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This paper is the result of the International Cometary Workshop, held in Toulouse, France in April 2014, where the participants came together to assess our knowledge of comets prior to the ESA Rosetta Mission. In this paper, we look at the composition of the gas and dust from the comae of comets. With the gas, we cover the various taxonomic studies that have broken comets into groups and compare what is seen at all wavelengths. We also discuss what has been learned from mass spectrometers during flybys. A few caveats for our interpretation are discussed. With dust, much of our information comes from flybys. They include {\it in situ} analyses as well as samples returned to Earth for laboratory measurements. Remote sensing IR observations and polarimetry are also discussed. For both gas and dust, we discuss what instruments the Rosetta spacecraft and Philae lander will bring to bear to improve our understanding of comet 67P/Churyumov-Gerasimenko as "ground-truth" for our previous comprehensive studies. Finally, we summarize some of the initial Rosetta Mission findings.
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Observations of comets and asteroids show that the solar nebula that spawned our planetary system was rich in water and organic molecules. Bombardment brought these organics to the young Earth's surface. Unlike asteroids, comets preserve a nearly pristine record of the solar nebula composition. The presence of cyanides in comets, including 0.01 per cent of methyl cyanide (CH3CN) with respect to water, is of special interest because of the importance of C-N bonds for abiotic amino acid synthesis. Comet-like compositions of simple and complex volatiles are found in protostars, and can readily be explained by a combination of gas-phase chemistry (to form, for example, HCN) and an active ice-phase chemistry on grain surfaces that advances complexity. Simple volatiles, including water and HCN, have been detected previously in solar nebula analogues, indicating that they survive disk formation or are re-formed in situ. It has hitherto been unclear whether the same holds for more complex organic molecules outside the solar nebula, given that recent observations show a marked change in the chemistry at the boundary between nascent envelopes and young disks due to accretion shocks. Here we report the detection of the complex cyanides CH3CN and HC3N (and HCN) in the protoplanetary disk around the young star MWC 480. We find that the abundance ratios of these nitrogen-bearing organics in the gas phase are similar to those in comets, which suggests an even higher relative abundance of complex cyanides in the disk ice. This implies that complex organics accompany simpler volatiles in protoplanetary disks, and that the rich organic chemistry of our solar nebula was not unique.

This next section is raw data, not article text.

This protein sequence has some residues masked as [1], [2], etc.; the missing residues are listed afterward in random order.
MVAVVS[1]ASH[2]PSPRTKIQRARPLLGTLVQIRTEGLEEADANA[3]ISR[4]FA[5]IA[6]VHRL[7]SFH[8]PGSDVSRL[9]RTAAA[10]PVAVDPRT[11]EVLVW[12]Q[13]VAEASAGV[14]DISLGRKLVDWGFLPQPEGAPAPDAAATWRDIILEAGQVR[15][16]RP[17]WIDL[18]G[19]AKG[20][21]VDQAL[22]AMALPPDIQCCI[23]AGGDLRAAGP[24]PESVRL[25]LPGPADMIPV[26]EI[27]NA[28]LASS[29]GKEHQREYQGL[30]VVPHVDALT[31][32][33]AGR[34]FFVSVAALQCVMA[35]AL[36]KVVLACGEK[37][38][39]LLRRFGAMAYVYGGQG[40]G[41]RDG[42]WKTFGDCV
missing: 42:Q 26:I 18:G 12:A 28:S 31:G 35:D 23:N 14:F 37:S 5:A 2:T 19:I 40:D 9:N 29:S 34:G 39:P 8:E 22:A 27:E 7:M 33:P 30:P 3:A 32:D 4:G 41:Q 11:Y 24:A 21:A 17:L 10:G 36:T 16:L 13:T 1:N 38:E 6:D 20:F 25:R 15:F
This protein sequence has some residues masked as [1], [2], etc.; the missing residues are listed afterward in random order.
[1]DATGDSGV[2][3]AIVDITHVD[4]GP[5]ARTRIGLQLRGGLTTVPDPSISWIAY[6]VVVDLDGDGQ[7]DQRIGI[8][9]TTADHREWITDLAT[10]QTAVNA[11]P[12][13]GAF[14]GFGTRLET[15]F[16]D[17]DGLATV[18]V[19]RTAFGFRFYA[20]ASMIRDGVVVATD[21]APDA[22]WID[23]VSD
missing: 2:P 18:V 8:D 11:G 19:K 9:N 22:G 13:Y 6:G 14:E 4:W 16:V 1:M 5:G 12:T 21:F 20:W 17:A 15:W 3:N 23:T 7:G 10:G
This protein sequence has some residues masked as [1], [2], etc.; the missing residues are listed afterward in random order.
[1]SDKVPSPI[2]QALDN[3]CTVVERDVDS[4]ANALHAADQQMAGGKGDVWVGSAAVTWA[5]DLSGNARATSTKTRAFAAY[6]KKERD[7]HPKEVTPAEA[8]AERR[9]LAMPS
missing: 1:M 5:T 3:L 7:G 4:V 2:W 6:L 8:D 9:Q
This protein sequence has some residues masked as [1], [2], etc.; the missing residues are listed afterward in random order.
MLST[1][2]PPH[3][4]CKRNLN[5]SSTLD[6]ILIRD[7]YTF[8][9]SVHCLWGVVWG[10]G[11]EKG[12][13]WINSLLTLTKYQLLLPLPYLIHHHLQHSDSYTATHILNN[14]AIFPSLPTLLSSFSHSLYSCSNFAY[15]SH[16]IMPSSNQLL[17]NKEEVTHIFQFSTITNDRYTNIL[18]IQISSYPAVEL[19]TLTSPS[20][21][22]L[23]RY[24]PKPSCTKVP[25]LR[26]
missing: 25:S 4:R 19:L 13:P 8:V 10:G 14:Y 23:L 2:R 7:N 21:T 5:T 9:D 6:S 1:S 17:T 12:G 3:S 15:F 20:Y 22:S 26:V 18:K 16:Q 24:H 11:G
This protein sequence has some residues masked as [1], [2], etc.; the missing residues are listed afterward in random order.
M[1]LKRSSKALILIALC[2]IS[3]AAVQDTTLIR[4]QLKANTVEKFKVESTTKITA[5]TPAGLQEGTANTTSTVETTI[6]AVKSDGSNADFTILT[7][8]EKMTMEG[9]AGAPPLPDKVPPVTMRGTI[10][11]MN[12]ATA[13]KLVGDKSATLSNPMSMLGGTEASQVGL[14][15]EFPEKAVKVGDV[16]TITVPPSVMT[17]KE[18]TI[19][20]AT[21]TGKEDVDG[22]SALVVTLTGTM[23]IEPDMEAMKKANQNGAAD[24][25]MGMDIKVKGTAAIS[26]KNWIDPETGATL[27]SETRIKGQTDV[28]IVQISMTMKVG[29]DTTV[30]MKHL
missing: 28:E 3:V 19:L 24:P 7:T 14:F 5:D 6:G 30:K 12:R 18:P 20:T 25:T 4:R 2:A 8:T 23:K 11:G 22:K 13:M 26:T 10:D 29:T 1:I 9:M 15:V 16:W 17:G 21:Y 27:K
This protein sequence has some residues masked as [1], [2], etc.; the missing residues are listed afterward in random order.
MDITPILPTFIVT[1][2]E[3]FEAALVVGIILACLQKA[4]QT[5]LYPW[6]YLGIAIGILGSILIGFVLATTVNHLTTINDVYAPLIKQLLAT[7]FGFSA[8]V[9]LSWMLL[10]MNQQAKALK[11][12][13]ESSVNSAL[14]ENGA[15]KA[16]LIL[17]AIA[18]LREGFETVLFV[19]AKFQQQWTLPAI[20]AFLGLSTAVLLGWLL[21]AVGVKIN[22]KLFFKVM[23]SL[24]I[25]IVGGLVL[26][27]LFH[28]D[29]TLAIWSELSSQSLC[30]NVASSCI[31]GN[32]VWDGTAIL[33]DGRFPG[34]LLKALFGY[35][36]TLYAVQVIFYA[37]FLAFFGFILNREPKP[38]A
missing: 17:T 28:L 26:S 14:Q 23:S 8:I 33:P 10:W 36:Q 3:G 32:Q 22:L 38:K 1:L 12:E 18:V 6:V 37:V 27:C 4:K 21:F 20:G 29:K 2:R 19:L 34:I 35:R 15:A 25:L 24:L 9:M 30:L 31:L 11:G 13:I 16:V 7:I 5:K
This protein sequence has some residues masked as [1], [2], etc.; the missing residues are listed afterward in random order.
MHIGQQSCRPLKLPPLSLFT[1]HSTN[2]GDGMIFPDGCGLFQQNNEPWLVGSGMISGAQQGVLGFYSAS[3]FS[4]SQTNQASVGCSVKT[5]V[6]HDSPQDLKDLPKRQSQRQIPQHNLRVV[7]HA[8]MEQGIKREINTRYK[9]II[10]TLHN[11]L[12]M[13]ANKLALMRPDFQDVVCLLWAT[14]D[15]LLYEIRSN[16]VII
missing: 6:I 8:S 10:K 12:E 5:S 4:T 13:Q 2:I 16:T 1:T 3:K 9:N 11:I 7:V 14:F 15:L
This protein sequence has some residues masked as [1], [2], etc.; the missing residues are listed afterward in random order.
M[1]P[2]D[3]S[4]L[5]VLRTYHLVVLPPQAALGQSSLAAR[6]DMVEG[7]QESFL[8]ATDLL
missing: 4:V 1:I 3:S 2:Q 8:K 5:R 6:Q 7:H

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Nucleobases, together with deoxyribose/ribose and phosphoric acid, are the building blocks of DNA and RNA for all known life. The presence of nucleobase-like compounds in carbonaceous chondrites delivered to the Earth raises the question of an extraterrestrial origin for the molecules that triggered life on our planet. Whether these molecules are formed in interstellar/protostellar environments, in small parent bodies in the solar system, or both, is currently unclear. Recent experiments show that the UV irradiation of pyrimidine (C4H4N2) in H2O-rich ice mixtures that contain NH3, CH3OH, or CH4 leads to the formation of the pyrimidine-based nucleobases uracil, cytosine, and thymine. In this work, we discuss the low-temperature UV irradiation of pyrimidine in realistic astrophysical ice mixtures containing H2O, CH3OH, and NH3, with or without CH4, to search for the production of nucleobases and other prebiotic compounds. These experiments show the presence of uracil, urea, glycerol, hexamethylenetetramine, small amino acids, and small carboxylic acids in all samples. Cytosine was only found in one sample produced from ices irradiated with a higher UV dose, while thymine was not found in any sample, even after irradiation with a higher UV dose. Results are discussed to evaluate the role of the photochemistry of pyrimidine in the inventory of organic molecules detected in meteorites and their astrophysical/astrobiological implications.